by Tyler Arnold
“If you abide in my word, you are truly my disciples, and you will know the truth, and the truth will set you free.” -John 8:31–32
Sometimes we forget that even the great champions of the faith — our heroes — got it wrong. Such was the case with Martin Luther. Yes, even Luther got it wrong.
When Luther was a young Augustinian friar he was obsessive about confessing his sins. To him, God was a vengeful judge and His wrath would surely be shown to such a poor miserable sinner as himself. For this reason, Luther confessed his sins incessantly. In fact, his Father Confessor, Johannes von Staupitz, quickly became fed up with Luther’s painstakingly long and detailed list of sins. Sometimes Luther confessed his sins for six hours straight, often repeating the most menial details. This prompted Staupitz to tell Luther to go away and come back when he had much bigger sins to confess. I suppose listening to such an exhaustive list of sins borne out of a great fear of God’s wrath is enough to leave anyone blurry-eyed and exhausted.
Luther got it wrong. He misunderstood how to be free. Yes, this champion of the faith, the Great Reformer, a man of great piety and intellect, at one time thought that he could free himself through what he was able to accomplish. He struggled with what to do with his own doubts because he knew he could never be good enough and worthy of God’s mercy, grace and salvation. And, what is more, he knew that life in the monastery was designed to free him from temptation, to keep him so busy with work, prayer and song, that there was no room to fall into the worldly traps that would surely entangle him if he stuck to his original plan of becoming a lawyer. However, Luther discovered that the more he tried to be holy, the more he realized how unholy he was. The more he attempted to clean out his sinful heart — the more furniture he moved — the more dirt he discovered. His imperfection before a wrathful God became knots that bound his heart with great fear, and he had no idea how to untangle them.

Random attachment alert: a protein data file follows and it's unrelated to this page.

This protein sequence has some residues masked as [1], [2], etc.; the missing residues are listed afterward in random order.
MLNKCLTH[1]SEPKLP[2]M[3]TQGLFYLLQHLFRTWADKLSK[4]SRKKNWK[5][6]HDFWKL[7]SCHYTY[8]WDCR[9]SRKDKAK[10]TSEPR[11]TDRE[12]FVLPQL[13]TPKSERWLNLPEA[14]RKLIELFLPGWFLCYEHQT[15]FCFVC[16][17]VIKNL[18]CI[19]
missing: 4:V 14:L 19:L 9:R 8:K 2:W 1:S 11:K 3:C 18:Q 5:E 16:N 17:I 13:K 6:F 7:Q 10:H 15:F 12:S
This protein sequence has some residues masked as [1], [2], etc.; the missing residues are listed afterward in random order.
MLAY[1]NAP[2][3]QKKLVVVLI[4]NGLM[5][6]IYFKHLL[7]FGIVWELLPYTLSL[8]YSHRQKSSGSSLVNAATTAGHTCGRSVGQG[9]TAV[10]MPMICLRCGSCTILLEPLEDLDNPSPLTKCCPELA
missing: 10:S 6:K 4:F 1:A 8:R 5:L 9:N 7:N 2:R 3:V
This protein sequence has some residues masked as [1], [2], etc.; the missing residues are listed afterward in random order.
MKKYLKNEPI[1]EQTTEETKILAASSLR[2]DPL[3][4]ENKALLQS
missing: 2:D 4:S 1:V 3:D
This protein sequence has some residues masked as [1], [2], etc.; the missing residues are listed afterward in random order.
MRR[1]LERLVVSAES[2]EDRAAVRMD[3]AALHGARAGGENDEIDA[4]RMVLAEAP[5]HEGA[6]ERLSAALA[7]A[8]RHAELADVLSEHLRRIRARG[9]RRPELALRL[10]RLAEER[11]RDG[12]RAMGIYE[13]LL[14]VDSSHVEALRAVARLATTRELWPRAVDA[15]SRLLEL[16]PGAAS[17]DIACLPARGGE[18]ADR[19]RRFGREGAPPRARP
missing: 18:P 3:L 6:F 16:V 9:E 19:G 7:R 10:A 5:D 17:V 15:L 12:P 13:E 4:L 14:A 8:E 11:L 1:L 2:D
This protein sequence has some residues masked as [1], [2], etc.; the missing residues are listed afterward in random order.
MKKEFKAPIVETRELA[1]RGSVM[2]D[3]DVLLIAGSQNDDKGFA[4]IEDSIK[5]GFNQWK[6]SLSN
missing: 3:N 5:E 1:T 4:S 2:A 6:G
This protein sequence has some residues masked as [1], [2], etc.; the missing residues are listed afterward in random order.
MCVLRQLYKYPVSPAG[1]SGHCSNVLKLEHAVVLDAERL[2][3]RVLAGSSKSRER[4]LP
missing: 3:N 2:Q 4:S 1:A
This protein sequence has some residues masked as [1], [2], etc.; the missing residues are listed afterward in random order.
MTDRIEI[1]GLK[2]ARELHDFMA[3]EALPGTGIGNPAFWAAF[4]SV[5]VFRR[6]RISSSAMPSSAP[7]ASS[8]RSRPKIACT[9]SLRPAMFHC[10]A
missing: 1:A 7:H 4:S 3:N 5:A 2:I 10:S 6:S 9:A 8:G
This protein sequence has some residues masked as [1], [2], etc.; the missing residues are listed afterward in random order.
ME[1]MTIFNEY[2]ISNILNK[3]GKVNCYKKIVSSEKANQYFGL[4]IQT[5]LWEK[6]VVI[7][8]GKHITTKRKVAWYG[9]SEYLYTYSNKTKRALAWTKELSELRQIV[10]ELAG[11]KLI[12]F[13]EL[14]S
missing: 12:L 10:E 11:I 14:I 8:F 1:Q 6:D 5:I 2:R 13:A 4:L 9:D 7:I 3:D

Luther could not find the freedom he desired through his imperfect efforts. Instead, he found bondage at the hands of an angry God who demanded more of him than he could possibly give. Luther got it wrong. And, if we think our efforts are able to earn freedom for our souls, we too get it wrong.
Jesus says, “If you abide in my word, you are truly my disciples, and you will know the truth, and the truth will set you free.” According to Jesus, freedom is found in the Gospel … which makes us Christian disciples … which gives us knowledge of the truth. Notice that freedom is not given in human works, through six hour confessions. It’s not given through the fear of whether we’ve moved every piece of furniture to clean every nook and cranny of our sinful hearts. It’s not given through our worry about how big our faith is or how that faith wavers in the face of danger or discord. Freedom does not come through our strained attempts to keep the law perfectly, but rather through the Gospel that places hope in the perfect work of Jesus for sinners.
Reformation Day reminds us that the blood Jesus shed for us on the cross sets us free. If we think we can somehow earn this freedom, we get it wrong. But Jesus got it right. And, eventually, so did Luther. With all faith and trust in Christ alone, so do we.
The Rev. Dr. Tyler Arnold is senior pastor at Christ Lutheran Church, Platte Woods, Mo. He is also a collegium fellow for DOXOLOGY – The Lutheran Center for Spiritual Care and Counsel.